Strictly speaking, there is no such thing as road tax: the correct term is vehicle excise duty or VED. However, few people outside Whitehall refer to the charge as anything other than road tax, and the slip of paper that acted as proof of payment was universally known as the tax disc.
The first tax discs appeared in 1921 and were remarkably similar to the system in use until a few months ago. Although black and white, they consisted of a circular certificate bearing the make, model and registration number of the car.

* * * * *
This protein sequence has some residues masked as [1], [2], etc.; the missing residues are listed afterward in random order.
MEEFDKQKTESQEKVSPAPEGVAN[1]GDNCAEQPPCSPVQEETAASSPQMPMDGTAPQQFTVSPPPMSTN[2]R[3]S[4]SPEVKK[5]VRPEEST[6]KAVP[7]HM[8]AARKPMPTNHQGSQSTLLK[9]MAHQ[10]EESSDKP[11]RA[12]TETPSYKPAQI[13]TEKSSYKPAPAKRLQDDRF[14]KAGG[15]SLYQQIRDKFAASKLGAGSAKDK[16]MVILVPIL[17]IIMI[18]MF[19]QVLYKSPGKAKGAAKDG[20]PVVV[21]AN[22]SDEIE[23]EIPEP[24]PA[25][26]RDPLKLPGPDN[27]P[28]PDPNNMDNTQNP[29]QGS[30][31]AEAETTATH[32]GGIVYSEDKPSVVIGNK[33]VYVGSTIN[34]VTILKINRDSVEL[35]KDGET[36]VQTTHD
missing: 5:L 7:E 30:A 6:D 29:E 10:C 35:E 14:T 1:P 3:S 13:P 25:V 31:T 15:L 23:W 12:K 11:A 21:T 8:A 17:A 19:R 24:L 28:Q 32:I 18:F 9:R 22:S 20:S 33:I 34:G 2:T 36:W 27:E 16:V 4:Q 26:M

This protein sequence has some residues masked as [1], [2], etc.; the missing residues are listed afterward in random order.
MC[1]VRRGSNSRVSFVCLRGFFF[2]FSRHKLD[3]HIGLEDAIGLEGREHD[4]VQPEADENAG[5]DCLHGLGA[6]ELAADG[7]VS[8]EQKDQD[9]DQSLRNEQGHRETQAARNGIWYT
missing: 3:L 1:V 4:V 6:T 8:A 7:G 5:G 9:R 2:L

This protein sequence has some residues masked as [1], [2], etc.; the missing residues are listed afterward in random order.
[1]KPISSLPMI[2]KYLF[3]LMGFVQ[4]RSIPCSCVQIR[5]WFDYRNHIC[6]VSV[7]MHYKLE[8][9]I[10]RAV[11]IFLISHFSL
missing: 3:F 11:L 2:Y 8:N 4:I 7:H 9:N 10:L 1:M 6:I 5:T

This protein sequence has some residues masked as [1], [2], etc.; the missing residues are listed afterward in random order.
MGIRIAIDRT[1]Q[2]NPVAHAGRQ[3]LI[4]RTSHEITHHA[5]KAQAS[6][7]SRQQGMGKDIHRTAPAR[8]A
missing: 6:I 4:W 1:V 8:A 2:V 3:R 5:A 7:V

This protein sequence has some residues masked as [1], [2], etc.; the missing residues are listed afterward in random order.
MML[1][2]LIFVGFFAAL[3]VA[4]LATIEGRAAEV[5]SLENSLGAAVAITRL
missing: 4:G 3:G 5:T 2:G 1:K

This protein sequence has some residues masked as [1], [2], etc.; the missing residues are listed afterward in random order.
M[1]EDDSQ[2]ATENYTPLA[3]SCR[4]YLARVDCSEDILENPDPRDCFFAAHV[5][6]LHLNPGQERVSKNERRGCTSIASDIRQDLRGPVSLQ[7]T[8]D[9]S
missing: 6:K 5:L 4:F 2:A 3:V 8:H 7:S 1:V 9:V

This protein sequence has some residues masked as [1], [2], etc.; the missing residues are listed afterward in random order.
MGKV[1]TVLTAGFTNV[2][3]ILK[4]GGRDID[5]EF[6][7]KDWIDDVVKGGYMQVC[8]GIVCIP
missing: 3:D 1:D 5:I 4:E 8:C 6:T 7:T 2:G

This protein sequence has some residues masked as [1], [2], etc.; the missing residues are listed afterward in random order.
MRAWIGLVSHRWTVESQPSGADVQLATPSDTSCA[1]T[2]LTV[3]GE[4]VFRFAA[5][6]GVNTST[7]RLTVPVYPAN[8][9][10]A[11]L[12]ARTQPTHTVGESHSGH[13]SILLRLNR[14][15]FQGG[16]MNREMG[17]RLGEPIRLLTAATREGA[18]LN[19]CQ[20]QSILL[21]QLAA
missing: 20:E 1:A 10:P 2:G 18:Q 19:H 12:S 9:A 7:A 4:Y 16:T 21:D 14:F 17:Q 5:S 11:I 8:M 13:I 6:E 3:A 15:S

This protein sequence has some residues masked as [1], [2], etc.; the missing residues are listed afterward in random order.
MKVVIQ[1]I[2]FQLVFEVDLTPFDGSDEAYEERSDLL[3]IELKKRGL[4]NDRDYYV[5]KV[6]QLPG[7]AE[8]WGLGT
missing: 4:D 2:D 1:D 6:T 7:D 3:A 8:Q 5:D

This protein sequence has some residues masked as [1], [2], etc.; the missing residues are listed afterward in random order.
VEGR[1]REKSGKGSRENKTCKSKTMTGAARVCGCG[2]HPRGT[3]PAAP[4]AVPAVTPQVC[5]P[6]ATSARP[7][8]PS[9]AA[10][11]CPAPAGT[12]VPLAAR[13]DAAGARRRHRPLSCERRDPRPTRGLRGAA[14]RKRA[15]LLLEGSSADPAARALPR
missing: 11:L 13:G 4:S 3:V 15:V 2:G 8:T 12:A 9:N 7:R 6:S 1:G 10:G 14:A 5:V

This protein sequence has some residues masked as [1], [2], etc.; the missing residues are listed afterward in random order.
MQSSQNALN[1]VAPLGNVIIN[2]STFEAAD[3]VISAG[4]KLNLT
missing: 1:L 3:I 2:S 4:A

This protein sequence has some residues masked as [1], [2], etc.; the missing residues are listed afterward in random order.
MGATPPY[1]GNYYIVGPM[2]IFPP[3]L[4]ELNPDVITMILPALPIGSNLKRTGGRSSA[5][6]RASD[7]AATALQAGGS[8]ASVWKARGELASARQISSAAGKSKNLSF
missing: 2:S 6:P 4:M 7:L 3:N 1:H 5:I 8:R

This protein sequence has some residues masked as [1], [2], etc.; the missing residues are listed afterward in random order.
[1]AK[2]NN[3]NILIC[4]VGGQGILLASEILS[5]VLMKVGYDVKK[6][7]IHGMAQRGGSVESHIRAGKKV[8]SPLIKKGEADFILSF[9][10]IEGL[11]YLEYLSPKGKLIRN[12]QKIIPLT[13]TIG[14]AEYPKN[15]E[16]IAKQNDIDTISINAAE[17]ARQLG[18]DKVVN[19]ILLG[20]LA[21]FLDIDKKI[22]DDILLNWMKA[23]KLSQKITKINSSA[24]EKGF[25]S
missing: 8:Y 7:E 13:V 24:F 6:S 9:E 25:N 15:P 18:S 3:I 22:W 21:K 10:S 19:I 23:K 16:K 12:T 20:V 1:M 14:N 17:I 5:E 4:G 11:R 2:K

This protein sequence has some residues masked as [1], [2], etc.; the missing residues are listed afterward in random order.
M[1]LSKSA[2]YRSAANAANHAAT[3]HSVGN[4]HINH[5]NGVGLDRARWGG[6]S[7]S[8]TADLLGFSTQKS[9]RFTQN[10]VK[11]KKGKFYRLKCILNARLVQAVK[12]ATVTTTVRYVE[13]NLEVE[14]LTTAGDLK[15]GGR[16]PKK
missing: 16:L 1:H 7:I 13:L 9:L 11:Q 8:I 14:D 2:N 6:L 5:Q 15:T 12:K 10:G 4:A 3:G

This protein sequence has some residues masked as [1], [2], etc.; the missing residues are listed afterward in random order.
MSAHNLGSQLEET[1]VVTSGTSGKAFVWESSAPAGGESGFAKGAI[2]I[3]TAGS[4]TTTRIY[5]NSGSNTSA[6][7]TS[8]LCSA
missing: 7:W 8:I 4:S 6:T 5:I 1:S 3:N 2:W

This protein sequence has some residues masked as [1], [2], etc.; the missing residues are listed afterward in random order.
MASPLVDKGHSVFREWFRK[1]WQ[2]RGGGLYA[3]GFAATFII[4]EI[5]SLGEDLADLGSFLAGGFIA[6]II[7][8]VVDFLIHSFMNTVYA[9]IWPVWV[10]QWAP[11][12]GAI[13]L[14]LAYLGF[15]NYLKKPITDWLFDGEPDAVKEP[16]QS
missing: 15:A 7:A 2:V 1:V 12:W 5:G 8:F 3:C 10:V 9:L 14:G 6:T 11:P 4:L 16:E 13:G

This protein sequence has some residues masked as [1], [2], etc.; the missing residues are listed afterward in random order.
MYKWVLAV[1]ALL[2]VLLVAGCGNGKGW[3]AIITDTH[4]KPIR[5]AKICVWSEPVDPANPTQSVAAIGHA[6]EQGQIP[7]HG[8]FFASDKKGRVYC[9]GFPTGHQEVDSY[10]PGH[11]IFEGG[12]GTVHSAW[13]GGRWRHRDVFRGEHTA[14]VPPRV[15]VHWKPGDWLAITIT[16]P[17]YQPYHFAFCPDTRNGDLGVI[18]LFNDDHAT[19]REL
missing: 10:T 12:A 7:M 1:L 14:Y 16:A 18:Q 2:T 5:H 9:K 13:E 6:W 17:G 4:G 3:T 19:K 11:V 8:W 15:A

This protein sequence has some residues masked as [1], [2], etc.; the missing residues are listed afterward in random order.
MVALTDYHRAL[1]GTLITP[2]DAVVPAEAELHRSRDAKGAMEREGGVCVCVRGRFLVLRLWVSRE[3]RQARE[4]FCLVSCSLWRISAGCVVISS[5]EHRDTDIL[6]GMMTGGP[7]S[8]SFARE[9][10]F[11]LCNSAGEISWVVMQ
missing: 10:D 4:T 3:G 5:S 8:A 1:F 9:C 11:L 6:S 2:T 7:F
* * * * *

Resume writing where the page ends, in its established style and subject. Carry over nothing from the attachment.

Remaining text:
Perforations did not appear until 1938, and then disappeared again in 1942, to return in 1952. “This gap might have been caused by the destruction of the necessary equipment during World War 2,” according to Motoring.co.uk.
The most substantial change in the administration of the system came in 1961, when drivers were able to buy a 12-month disc at any time of the year. Until then, all discs had expired on 31 December, whenever they had been purchased.
Over the years, various colours and an increasing array of security features were added, and it became possible to renew discs online. Nevertheless, by the time it was abolished last October the tax disc system was fundamentally unchanged from what had been introduced almost a century earlier.